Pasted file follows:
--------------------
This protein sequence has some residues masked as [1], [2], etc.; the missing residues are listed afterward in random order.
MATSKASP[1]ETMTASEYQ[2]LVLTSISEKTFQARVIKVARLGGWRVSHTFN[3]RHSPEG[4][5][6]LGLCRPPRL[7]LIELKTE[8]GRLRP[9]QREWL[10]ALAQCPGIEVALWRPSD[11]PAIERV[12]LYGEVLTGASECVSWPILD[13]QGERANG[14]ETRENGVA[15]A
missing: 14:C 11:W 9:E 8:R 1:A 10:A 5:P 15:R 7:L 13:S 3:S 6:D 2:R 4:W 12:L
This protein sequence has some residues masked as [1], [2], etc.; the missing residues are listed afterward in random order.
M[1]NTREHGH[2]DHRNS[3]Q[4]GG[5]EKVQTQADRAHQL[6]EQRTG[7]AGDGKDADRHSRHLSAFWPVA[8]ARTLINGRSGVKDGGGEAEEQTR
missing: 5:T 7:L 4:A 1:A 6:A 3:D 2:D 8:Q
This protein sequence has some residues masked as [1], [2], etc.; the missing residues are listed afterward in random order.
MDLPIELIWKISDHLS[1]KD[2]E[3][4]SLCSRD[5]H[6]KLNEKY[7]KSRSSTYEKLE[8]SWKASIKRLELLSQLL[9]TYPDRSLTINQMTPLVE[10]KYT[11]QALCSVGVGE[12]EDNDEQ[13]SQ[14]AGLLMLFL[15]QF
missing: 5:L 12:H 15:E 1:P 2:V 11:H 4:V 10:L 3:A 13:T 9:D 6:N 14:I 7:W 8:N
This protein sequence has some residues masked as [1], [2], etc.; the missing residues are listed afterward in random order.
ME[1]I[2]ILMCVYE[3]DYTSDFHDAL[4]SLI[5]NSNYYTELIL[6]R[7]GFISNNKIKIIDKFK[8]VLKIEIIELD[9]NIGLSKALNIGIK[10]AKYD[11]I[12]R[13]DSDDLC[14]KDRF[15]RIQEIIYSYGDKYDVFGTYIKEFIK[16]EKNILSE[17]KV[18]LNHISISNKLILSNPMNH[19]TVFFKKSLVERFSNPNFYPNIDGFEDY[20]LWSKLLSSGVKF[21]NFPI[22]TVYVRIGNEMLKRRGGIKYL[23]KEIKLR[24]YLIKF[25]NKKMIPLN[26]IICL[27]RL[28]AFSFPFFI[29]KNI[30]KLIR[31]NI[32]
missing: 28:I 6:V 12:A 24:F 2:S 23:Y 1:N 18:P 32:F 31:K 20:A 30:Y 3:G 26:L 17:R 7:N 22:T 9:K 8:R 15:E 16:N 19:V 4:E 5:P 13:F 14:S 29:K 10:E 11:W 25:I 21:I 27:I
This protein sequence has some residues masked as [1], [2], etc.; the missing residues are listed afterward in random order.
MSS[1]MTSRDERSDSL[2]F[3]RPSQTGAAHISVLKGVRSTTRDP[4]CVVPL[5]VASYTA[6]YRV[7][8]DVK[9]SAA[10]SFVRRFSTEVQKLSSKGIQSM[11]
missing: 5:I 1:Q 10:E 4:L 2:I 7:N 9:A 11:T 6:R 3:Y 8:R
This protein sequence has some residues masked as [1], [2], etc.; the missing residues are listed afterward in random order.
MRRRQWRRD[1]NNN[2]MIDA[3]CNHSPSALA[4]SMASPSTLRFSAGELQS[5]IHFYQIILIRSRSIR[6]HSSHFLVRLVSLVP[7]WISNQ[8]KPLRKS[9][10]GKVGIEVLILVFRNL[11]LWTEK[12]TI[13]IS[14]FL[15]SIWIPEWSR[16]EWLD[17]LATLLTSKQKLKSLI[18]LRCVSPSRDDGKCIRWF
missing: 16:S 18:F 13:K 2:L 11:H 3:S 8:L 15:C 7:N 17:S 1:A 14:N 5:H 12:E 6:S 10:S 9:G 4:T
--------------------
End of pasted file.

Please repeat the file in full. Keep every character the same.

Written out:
This protein sequence has some residues masked as [1], [2], etc.; the missing residues are listed afterward in random order.
MATSKASP[1]ETMTASEYQ[2]LVLTSISEKTFQARVIKVARLGGWRVSHTFN[3]RHSPEG[4][5][6]LGLCRPPRL[7]LIELKTE[8]GRLRP[9]QREWL[10]ALAQCPGIEVALWRPSD[11]PAIERV[12]LYGEVLTGASECVSWPILD[13]QGERANG[14]ETRENGVA[15]A
missing: 14:C 11:W 9:E 8:R 1:A 10:A 5:P 15:R 7:L 13:S 3:S 6:D 2:R 4:W 12:L
This protein sequence has some residues masked as [1], [2], etc.; the missing residues are listed afterward in random order.
M[1]NTREHGH[2]DHRNS[3]Q[4]GG[5]EKVQTQADRAHQL[6]EQRTG[7]AGDGKDADRHSRHLSAFWPVA[8]ARTLINGRSGVKDGGGEAEEQTR
missing: 5:T 7:L 4:A 1:A 6:A 3:D 2:D 8:Q
This protein sequence has some residues masked as [1], [2], etc.; the missing residues are listed afterward in random order.
MDLPIELIWKISDHLS[1]KD[2]E[3][4]SLCSRD[5]H[6]KLNEKY[7]KSRSSTYEKLE[8]SWKASIKRLELLSQLL[9]TYPDRSLTINQMTPLVE[10]KYT[11]QALCSVGVGE[12]EDNDEQ[13]SQ[14]AGLLMLFL[15]QF
missing: 5:L 12:H 15:E 1:P 2:V 11:H 4:V 10:L 3:A 13:T 9:D 6:N 14:I 7:W 8:N
This protein sequence has some residues masked as [1], [2], etc.; the missing residues are listed afterward in random order.
ME[1]I[2]ILMCVYE[3]DYTSDFHDAL[4]SLI[5]NSNYYTELIL[6]R[7]GFISNNKIKIIDKFK[8]VLKIEIIELD[9]NIGLSKALNIGIK[10]AKYD[11]I[12]R[13]DSDDLC[14]KDRF[15]RIQEIIYSYGDKYDVFGTYIKEFIK[16]EKNILSE[17]KV[18]LNHISISNKLILSNPMNH[19]TVFFKKSLVERFSNPNFYPNIDGFEDY[20]LWSKLLSSGVKF[21]NFPI[22]TVYVRIGNEMLKRRGGIKYL[23]KEIKLR[24]YLIKF[25]NKKMIPLN[26]IICL[27]RL[28]AFSFPFFI[29]KNI[30]KLIR[31]NI[32]
missing: 28:I 6:V 12:A 24:F 2:S 23:Y 1:N 18:P 32:F 31:K 20:A 30:Y 3:G 26:L 17:R 7:N 22:T 9:K 8:R 15:E 16:N 19:V 4:E 5:P 13:F 14:S 29:K 10:E 11:W 25:I 21:I 27:I
This protein sequence has some residues masked as [1], [2], etc.; the missing residues are listed afterward in random order.
MSS[1]MTSRDERSDSL[2]F[3]RPSQTGAAHISVLKGVRSTTRDP[4]CVVPL[5]VASYTA[6]YRV[7][8]DVK[9]SAA[10]SFVRRFSTEVQKLSSKGIQSM[11]
missing: 5:I 1:Q 10:E 4:L 2:I 7:N 9:A 11:T 6:R 3:Y 8:R
This protein sequence has some residues masked as [1], [2], etc.; the missing residues are listed afterward in random order.
MRRRQWRRD[1]NNN[2]MIDA[3]CNHSPSALA[4]SMASPSTLRFSAGELQS[5]IHFYQIILIRSRSIR[6]HSSHFLVRLVSLVP[7]WISNQ[8]KPLRKS[9][10]GKVGIEVLILVFRNL[11]LWTEK[12]TI[13]IS[14]FL[15]SIWIPEWSR[16]EWLD[17]LATLLTSKQKLKSLI[18]LRCVSPSRDDGKCIRWF
missing: 16:S 18:F 13:K 2:L 11:H 3:S 8:L 15:C 7:N 17:S 1:A 14:N 5:H 12:E 6:S 10:S 9:G 4:T